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Newbie Q - 5 PCs on broadband

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Anonymous
June 16, 2004 1:49:40 AM

Archived from groups: microsoft.public.broadbandnet.hardware,uk.comp.home-networking,uk.telecom.broadband (More info?)

(Please forgive me if I've posted this in a wrong group...)

I'm new to this networking lark, although not to broadband. The idea is to
connect 5 PCs in a house to one broadband connection - without the need for a
specific one to be on for the others to connect. Firstly, is this ok?
Who/what would you suggest?

Is there a particular provider that you would recommend or would it not make a
difference?

Am I right in thinking that we need a broadband router to then connect each PC
into?

If so, would the PCs only be sharing the internet connection, and not be able
to 'see' each other? (We'd want 5 private PCs if possible).

I'm sure I've left something out, but if you are able to help at all I'd be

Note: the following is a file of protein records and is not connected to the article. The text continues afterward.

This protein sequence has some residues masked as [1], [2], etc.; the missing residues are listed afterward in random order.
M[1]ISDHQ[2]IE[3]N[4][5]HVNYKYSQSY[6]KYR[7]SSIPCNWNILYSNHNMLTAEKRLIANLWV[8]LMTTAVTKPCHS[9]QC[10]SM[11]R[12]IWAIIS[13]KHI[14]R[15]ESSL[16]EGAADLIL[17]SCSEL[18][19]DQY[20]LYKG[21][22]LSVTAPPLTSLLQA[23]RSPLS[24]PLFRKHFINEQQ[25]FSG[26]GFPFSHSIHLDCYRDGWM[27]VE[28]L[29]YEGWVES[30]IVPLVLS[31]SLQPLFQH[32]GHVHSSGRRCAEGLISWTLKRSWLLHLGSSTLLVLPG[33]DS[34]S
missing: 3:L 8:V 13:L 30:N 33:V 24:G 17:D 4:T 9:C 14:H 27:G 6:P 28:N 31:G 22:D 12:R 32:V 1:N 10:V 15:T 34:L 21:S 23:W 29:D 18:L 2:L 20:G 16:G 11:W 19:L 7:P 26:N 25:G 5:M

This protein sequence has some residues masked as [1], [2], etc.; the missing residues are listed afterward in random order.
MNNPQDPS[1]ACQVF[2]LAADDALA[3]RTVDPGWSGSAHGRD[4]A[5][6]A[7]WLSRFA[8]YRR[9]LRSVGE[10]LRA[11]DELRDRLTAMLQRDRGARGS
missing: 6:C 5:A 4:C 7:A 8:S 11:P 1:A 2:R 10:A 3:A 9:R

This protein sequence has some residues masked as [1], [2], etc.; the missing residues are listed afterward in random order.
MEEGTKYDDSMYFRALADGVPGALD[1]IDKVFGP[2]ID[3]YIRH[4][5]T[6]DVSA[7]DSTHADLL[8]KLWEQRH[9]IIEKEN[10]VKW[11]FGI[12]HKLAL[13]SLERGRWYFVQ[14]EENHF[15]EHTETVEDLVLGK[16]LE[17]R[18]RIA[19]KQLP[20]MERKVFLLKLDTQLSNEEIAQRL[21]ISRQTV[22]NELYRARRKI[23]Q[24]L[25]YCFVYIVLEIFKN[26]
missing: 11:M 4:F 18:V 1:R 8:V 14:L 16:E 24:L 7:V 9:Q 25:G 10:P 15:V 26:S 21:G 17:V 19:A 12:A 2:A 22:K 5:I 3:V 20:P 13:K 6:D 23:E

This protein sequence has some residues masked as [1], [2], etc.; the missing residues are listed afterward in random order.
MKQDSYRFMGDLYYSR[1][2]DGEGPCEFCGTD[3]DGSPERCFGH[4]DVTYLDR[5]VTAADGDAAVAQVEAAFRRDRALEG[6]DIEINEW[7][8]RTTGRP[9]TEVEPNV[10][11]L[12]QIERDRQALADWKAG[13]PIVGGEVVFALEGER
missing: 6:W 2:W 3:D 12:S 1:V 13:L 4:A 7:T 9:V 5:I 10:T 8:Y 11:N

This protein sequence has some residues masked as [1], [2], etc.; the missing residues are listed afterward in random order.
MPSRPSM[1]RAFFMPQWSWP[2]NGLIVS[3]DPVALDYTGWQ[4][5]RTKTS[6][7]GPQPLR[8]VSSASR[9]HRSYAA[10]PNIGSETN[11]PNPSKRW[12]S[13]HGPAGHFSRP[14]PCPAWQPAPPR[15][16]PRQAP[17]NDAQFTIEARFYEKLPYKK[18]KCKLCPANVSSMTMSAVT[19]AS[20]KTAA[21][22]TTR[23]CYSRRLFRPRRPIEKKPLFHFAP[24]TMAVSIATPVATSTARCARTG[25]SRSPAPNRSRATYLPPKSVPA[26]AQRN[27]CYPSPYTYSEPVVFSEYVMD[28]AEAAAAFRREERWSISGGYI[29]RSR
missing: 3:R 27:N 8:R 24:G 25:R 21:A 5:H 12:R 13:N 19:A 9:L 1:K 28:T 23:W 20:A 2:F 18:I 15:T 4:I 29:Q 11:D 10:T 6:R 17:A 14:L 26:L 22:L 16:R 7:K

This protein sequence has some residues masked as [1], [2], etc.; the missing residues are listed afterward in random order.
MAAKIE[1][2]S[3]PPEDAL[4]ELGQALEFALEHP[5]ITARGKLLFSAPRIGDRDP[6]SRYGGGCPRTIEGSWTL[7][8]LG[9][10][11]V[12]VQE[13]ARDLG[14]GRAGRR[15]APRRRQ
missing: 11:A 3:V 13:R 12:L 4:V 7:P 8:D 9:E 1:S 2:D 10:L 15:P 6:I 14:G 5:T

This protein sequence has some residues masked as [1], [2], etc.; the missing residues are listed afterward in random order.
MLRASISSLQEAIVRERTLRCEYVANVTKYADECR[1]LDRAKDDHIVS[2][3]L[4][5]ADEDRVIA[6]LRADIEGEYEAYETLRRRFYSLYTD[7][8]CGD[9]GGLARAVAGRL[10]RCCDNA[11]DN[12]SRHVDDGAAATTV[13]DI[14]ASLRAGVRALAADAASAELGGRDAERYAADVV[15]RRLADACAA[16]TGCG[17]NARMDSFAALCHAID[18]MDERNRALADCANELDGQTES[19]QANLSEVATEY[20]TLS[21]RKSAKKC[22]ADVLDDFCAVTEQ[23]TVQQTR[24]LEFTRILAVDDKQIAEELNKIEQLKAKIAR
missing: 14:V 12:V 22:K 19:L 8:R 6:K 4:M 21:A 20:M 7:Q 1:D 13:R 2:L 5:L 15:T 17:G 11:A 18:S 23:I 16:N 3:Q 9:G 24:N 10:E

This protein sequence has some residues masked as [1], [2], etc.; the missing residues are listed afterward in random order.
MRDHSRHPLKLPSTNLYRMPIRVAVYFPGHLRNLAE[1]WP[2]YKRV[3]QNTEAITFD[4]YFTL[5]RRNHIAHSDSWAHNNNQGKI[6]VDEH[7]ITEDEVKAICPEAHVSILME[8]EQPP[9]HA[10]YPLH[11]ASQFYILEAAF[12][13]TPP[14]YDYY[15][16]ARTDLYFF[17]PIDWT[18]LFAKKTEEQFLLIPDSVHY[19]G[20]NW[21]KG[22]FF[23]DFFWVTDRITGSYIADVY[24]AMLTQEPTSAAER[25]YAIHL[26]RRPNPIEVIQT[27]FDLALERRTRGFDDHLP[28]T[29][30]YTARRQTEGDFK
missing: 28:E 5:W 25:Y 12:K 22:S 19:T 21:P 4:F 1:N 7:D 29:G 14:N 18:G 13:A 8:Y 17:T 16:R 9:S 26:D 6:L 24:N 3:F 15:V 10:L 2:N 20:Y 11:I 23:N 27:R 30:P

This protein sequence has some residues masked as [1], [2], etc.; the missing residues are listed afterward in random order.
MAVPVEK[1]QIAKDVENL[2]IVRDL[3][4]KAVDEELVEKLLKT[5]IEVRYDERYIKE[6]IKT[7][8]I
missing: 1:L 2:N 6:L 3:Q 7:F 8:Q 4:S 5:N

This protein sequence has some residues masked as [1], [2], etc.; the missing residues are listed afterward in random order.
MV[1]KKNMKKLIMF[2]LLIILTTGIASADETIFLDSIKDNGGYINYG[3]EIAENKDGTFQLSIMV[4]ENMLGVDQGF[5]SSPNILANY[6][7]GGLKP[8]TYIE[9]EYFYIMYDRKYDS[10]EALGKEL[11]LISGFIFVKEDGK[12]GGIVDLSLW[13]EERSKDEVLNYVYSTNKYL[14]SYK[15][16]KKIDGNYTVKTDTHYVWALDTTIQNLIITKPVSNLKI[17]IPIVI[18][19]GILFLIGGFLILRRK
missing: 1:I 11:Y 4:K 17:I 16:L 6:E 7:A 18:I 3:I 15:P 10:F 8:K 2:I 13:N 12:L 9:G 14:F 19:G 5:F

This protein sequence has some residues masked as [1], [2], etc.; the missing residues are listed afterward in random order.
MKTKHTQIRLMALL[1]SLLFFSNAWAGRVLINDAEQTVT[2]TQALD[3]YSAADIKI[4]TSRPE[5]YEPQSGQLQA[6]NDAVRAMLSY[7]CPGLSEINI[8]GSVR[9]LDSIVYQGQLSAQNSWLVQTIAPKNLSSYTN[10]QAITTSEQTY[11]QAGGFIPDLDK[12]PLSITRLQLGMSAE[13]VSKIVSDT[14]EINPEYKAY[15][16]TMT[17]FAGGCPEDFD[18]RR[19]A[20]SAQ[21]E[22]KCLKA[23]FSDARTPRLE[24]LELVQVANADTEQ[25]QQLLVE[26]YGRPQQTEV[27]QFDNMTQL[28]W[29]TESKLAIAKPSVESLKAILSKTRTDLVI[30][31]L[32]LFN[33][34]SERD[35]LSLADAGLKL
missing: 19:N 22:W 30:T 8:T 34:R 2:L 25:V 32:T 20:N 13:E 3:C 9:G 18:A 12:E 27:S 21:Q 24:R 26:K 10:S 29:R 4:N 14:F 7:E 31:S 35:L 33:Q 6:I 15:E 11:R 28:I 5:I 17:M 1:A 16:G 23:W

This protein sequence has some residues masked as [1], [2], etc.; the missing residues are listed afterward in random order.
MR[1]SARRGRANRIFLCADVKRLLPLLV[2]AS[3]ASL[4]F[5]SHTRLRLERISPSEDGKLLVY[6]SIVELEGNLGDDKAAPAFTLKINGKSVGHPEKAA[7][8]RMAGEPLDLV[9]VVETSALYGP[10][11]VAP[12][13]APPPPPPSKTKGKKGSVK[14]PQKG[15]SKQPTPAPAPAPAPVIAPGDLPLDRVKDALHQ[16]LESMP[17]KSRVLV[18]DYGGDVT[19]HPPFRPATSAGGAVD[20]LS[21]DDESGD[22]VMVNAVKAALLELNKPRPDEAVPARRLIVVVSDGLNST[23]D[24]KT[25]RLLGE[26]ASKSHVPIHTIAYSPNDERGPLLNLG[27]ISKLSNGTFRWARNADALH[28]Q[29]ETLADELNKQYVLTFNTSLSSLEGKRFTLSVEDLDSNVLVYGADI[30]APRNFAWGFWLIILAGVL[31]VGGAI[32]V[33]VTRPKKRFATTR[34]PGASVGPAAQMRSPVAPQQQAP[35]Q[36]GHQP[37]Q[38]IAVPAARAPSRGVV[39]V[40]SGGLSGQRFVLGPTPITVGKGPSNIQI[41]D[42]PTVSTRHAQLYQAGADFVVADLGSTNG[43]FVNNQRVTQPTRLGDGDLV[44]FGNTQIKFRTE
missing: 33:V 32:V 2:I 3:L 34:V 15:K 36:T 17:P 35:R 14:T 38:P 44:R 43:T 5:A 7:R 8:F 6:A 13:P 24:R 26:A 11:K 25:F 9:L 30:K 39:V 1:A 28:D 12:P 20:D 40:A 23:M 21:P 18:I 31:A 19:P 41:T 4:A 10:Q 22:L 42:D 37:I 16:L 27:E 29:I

very grateful :o )

Laura

More about : newbie pcs broadband

June 16, 2004 1:49:41 AM

Archived from groups: microsoft.public.broadbandnet.hardware,uk.comp.home-networking,uk.telecom.broadband (More info?)

"Laura P" <laura@notvalid.freeserve.co.uk> wrote in message
news:cannd4$673$1@newsg4.svr.pol.co.uk...
> (Please forgive me if I've posted this in a wrong group...)
>
> I'm new to this networking lark, although not to broadband. The idea is
to
> connect 5 PCs in a house to one broadband connection - without the need
for a
> specific one to be on for the others to connect. Firstly, is this ok?
> Who/what would you suggest?
>
> Is there a particular provider that you would recommend or would it not
make a
> difference?
>
> Am I right in thinking that we need a broadband router to then connect
each PC
> into?
>
> If so, would the PCs only be sharing the internet connection, and not be
able
> to 'see' each other? (We'd want 5 private PCs if possible).
>
> I'm sure I've left something out, but if you are able to help at all I'd
be
> very grateful :o )
>
> Laura
>
>

You need 1 x adsl ethernet router, 5 x network cards and 6 network cables
<patch type>

or you could go wireless.

If you want seperate IP's demon offer a buisness 2mb adsl package with 8 IP